If you haven't read Kari, you've really missed something...
The certificate. The atavism of this confused pudding. The material of the muffled metaphor. I had cleared high school ten years back.
The baboo I had talked to on my earlier visit was absent, and it was strange to find, after the time spent on "requests, reminders and re-reminders" (if there is such a word), that the file containing the certificates was in a cupboard just next to his desk, fished out innocently by someone who went about pretending to be busy for the time I waited for a change in their insouciance.
I also found there're around 20 or more guys, my college-level classmates, who've not picked up their certificates. One of them, as far as I know, is in Delhi working in an advert firm, another is writing codes for a software firm of the US. Trouble lies in wait for them, in case they want to register for PhD. Hopefully, they won't.
I felt angry in a way. The absent baboo could have given me the document the earlier day itself. Or it could have been had without the unnecessary wait. It's all about attention-demanding bureaucratic self-importance on part of people toying with whatever little power they have in their hands.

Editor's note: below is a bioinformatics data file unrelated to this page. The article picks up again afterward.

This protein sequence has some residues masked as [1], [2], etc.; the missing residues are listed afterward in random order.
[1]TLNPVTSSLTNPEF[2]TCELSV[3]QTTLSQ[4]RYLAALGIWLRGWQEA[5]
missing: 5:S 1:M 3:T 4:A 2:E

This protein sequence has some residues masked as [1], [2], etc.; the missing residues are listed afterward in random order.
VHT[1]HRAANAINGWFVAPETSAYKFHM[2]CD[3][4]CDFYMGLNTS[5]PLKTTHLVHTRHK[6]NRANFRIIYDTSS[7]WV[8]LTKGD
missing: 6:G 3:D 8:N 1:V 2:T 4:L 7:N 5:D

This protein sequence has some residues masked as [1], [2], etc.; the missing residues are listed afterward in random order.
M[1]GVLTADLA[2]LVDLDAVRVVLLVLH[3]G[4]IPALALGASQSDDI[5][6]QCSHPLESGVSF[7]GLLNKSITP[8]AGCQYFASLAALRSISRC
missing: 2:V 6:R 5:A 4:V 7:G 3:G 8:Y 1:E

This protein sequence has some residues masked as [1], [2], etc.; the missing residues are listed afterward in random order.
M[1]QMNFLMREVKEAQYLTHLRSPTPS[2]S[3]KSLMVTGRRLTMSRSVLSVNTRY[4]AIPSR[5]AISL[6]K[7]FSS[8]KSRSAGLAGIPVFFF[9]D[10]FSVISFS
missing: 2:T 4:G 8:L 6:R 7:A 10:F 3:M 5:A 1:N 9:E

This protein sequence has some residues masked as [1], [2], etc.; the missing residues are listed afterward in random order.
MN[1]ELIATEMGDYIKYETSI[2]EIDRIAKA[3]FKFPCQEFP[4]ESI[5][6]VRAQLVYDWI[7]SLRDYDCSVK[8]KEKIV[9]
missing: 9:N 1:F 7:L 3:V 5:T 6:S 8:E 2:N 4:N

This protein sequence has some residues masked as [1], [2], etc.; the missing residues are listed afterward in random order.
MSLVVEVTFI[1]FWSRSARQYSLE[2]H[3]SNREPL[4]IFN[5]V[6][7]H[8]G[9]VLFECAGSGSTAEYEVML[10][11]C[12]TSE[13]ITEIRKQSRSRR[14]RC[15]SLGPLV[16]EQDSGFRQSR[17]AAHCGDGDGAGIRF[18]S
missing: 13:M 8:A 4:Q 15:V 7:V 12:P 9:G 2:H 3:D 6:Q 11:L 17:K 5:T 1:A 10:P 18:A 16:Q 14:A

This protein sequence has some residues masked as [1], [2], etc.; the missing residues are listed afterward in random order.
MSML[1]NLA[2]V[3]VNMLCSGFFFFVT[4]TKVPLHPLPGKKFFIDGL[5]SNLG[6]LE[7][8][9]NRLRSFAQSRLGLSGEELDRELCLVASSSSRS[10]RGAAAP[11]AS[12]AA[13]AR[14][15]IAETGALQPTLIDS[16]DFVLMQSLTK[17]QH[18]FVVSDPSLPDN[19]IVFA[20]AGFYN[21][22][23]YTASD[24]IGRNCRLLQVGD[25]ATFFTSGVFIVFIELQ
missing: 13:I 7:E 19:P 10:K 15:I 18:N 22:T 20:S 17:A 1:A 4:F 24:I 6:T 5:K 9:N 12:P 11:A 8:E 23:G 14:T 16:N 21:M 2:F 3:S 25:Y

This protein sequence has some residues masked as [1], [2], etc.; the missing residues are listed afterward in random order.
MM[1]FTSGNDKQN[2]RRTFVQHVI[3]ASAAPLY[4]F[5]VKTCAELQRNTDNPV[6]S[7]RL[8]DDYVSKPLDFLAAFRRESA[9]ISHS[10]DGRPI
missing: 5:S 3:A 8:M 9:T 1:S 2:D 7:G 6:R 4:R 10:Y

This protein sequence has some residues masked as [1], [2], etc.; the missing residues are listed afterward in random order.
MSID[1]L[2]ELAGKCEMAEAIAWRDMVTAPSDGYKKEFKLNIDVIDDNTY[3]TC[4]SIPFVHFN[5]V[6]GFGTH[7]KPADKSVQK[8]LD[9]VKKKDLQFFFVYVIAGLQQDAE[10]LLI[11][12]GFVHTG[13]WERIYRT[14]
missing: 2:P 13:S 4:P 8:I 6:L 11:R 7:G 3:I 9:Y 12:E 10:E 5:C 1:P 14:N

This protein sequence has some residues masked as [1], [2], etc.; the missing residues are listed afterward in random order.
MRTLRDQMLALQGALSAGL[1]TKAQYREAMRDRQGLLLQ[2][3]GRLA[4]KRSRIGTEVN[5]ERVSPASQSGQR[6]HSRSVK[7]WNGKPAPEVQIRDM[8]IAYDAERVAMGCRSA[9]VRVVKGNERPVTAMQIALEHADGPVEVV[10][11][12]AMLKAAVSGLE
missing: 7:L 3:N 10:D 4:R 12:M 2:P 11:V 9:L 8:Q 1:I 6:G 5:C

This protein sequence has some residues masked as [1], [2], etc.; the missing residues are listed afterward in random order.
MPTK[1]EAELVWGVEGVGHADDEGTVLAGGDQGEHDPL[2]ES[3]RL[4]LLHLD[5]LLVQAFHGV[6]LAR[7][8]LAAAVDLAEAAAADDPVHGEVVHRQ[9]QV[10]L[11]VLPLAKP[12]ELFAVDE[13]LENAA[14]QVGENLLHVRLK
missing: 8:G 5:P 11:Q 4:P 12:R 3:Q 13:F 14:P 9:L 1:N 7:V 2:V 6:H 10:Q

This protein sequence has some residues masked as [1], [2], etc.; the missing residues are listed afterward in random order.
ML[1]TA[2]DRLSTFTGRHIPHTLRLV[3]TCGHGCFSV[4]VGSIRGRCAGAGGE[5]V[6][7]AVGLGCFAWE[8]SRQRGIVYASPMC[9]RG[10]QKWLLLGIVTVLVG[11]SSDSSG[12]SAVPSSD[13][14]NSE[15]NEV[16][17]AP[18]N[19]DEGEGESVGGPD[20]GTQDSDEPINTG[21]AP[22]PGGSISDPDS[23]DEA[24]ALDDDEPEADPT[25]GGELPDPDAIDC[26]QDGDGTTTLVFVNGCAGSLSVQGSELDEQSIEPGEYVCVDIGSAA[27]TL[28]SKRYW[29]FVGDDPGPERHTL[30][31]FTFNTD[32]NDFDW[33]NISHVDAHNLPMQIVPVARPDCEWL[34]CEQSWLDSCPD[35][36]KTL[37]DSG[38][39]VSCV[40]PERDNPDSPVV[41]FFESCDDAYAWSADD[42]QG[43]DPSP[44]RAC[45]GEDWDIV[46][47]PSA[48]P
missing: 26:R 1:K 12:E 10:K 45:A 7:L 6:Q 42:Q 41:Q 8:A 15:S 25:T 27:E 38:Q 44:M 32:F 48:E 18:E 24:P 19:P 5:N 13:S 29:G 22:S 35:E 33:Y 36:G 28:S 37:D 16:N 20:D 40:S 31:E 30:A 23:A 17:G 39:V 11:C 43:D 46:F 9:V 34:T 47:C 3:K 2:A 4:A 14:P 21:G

But share my elation! For now I've got solid proof: I had indeed cleared high school ten years back.
I had been waiting for the pictures to appear. Pictures that would prevent me from saying overtly political things in this precious little space I had saved for myself.
But my photographic senses let me down; the negatives carried only the dark shades surrounding the images I had hoped to register. And strange green spots. Only a few pictures materialized from the darkroom. Bless you.
Or else, you could be seeing pictures of the serene mountain mists sliding down windy wet terraces, once again, pictures of balaclava-clad Bengalis in dhotis enjoying a three-day spell of pleasant winter chill and attempting horse-riding while summer was blazing on the plains, Prasant Tamang singing in a cracked voice to a crowd of youngsters, and the silent blazing eyes of women marching for an autonomous Gorkhaland through the streets of Sukhia Pokhri.
For my return from the Darjeeling Hills coincided with escalating violence in the region; violence that simmers right now, but violence, like all violence, that feeds on itself and waits for an opportune moment to spring in.